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    Ground-level ozone and fine particulate matter (PM2.5) are associated with premature mortality and can influence air quality on global scales. This work examines the global health impacts of ozone and PM2.5 using concentrations simulated by global chemical transport models (CTMs), which allow full spatial coverage and analysis of hypothetical changes in emissions. Here, previous methods using global models are improved by using cause-specific and country-specific baseline mortality rates, and by using area-weighted average rates where gridcells overlap multiple countries. Using these methods, we estimate 0.7 [plus or minus] 0.3 and 3.7 [plus or minus] 1.0 million global premature deaths annually due to anthropogenic ozone and PM2.5, found as the difference between simulations with and without anthropogenic emissions. PM2.5 mortality estimates are ~50% higher than previous measurement-based estimates based on common assumptions, mainly because rural populations are included, suggesting higher estimates, although the coarsely resolved global atmospheric model may underestimate urban PM2.5 exposures. Estimating the mortality impacts of intercontinental transport of ozone shows that for North America, East Asia, South Asia, and Europe, foreign ozone precursor emission reductions contribute ~30%, 30%, 20%, and >50% of the deaths avoided by reducing emissions in all regions together. For North America and Europe, reducing precursor emissions avoids more deaths outside the source region than within, due mainly to larger foreign populations. Finally, using the MOZART-4 global CTM, we estimate that halving global anthropogenic black carbon (BC) emissions reduces population-weighted average PM2.5 by 542 ng/m3 (1.8%) and avoids 157,000 (95% confidence interval, 120,000-194,000) annual premature deaths globally, with the vast majority occurring within the source region. Over 80% of these deaths occur in Asia, with 50% greater mortality impacts per unit BC emitted for South Asian versus East Asian emissions. Globally, the contribution of residential, industrial, and transportation BC emissions to BC-related mortality is 1.3, 1.2, and 0.6 times each sector's contribution to anthropogenic BC emissions, owing to the degree of co-location with population. Future research should improve upon the many sources of uncertainty, incorporate shifting demographics, and examine the health impacts of realistic emission control technologies, which would affect emissions of multiple species simultaneously

    Toward a Resilient Global Society: Air, Sea Level, Earthquakes, and Weather

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    Society‚Äôs progress along the four corners of prepare, absorb, respond and adapt resilience square is uneven, in spite of our understanding of the foundational science and a growing sense that urgent action is needed. The resilience vignettes describe the meaning and impact of current and near‚Äźterm change in four major domains: human health impacts from air pollution, coastal inundation from sea‚Äźlevel rise, damaging earthquakes in populated areas, and impacts from extreme precipitation. Given our understanding of the scientific principles, societal action, from preparation to adaption, will be critical in minimizing the negative impacts of change. The unprecedented rates of change in today‚Äôs Earth system argue for urgent action in support of a resilient global society.Key PointsUnprecedented rates of change in the Earth system argue for more urgent action in support of a resilient global societyExperts describe the meaning and impact of current and near‚Äźterm change in four major domainsWe take an ensemble approach to highlight the similarities for actionable decision‚ÄźmakingPeer Reviewedhttps://deepblue.lib.umich.edu/bitstream/2027.42/151889/1/eft2547_am.pdfhttps://deepblue.lib.umich.edu/bitstream/2027.42/151889/2/eft2547.pd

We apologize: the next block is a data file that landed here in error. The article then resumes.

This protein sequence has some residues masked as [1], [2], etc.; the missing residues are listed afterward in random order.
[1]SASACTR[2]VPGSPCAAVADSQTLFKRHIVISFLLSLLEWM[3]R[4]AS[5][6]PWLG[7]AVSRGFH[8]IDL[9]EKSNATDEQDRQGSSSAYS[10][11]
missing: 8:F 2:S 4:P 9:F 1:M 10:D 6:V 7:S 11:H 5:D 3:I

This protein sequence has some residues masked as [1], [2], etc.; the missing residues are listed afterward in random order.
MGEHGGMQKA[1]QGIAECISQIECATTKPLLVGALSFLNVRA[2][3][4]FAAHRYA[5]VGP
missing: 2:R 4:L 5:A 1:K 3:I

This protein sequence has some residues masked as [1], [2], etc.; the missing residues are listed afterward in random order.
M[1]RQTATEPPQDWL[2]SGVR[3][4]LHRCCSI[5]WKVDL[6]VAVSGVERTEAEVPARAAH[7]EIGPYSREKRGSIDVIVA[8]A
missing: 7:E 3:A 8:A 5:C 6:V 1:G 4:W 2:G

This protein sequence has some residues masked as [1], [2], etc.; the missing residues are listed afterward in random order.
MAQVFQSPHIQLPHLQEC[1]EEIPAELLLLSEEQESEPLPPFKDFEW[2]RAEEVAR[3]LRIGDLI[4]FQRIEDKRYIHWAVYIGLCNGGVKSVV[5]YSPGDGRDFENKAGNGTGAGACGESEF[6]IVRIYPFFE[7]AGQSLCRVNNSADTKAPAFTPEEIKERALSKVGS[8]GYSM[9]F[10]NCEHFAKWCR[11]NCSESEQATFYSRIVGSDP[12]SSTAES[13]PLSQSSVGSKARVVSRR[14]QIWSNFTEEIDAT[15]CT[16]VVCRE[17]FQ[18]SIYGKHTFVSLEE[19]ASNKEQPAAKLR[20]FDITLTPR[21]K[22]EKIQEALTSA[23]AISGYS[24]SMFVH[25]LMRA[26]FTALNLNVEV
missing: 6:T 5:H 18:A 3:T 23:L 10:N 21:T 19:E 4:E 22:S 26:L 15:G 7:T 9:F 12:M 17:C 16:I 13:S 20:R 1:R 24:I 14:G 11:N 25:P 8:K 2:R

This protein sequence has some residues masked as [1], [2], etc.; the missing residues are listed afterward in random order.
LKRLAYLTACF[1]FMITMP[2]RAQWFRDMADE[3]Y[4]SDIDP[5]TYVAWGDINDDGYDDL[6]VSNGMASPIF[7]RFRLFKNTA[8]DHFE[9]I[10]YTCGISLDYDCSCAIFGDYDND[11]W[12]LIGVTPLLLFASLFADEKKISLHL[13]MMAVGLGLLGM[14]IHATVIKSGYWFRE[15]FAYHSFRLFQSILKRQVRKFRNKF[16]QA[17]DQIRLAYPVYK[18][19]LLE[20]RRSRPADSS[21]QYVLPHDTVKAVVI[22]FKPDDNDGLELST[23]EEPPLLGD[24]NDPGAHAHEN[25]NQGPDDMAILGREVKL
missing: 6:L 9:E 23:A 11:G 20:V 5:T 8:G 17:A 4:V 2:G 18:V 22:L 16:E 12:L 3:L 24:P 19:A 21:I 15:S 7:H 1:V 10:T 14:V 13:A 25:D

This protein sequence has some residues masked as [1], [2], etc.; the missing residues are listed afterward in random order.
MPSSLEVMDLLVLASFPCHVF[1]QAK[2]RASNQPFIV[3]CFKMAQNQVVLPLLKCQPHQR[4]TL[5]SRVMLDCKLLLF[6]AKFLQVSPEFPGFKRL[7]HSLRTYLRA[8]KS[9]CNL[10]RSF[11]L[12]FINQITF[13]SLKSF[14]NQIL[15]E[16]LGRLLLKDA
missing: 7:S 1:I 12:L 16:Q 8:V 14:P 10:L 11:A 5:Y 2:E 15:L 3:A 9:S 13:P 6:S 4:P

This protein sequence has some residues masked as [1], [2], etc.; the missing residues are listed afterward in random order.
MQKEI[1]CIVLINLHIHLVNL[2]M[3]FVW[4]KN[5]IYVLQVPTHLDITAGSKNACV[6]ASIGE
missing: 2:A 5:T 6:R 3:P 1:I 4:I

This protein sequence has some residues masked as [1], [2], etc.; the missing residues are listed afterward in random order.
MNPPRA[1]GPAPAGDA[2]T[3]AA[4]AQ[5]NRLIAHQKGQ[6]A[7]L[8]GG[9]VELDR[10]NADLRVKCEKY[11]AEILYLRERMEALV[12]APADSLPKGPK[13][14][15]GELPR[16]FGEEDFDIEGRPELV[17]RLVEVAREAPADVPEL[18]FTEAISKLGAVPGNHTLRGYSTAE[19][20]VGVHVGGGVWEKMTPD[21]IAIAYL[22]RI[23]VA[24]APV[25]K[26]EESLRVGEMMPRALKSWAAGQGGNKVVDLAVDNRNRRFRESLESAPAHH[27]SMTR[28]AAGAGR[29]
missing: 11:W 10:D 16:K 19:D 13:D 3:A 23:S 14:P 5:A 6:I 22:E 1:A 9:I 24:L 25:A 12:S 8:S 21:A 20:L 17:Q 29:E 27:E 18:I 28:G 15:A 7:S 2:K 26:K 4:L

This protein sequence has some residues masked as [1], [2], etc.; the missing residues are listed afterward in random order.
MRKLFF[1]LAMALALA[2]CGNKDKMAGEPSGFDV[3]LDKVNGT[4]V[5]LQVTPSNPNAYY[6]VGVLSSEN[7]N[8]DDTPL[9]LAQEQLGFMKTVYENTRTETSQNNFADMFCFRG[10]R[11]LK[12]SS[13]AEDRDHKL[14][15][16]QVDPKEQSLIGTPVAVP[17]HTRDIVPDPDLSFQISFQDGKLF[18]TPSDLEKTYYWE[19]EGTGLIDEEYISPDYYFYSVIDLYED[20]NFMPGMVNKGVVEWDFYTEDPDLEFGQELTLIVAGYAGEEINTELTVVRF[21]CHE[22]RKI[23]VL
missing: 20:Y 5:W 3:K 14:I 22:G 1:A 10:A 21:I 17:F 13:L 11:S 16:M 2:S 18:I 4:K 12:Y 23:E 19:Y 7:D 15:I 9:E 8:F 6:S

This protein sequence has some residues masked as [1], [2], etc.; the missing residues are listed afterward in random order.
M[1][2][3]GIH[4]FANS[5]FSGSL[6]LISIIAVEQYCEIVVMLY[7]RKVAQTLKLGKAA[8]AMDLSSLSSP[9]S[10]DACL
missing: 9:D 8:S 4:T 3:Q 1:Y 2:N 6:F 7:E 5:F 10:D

Health‚ÄźDamaging Climate Events Highlight the Need for Interdisciplinary, Engaged Research

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    In 2023 human populations experienced multiple record‚Äźbreaking climate events, with widespread impacts on human health and well‚Äźbeing. These events include extreme heat domes, drought, severe storms, flooding, and wildfires. Due to inherent lags in the climate system, we can expect such extremes to continue for multiple decades after reaching net zero carbon emissions. Unfortunately, despite these significant current and future impacts, funding for research in climate and health has lagged behind that for other geoscience and biomedical research. While some initial efforts from funding agencies are evident, there is still a significant need to increase the resources available for multidisciplinary research in the face of this issue. As a group of experts at this important intersection, we call for a more concerted effort to encourage interdisciplinary and policy‚Äźrelevant investigations into the detrimental health effects of continued climate change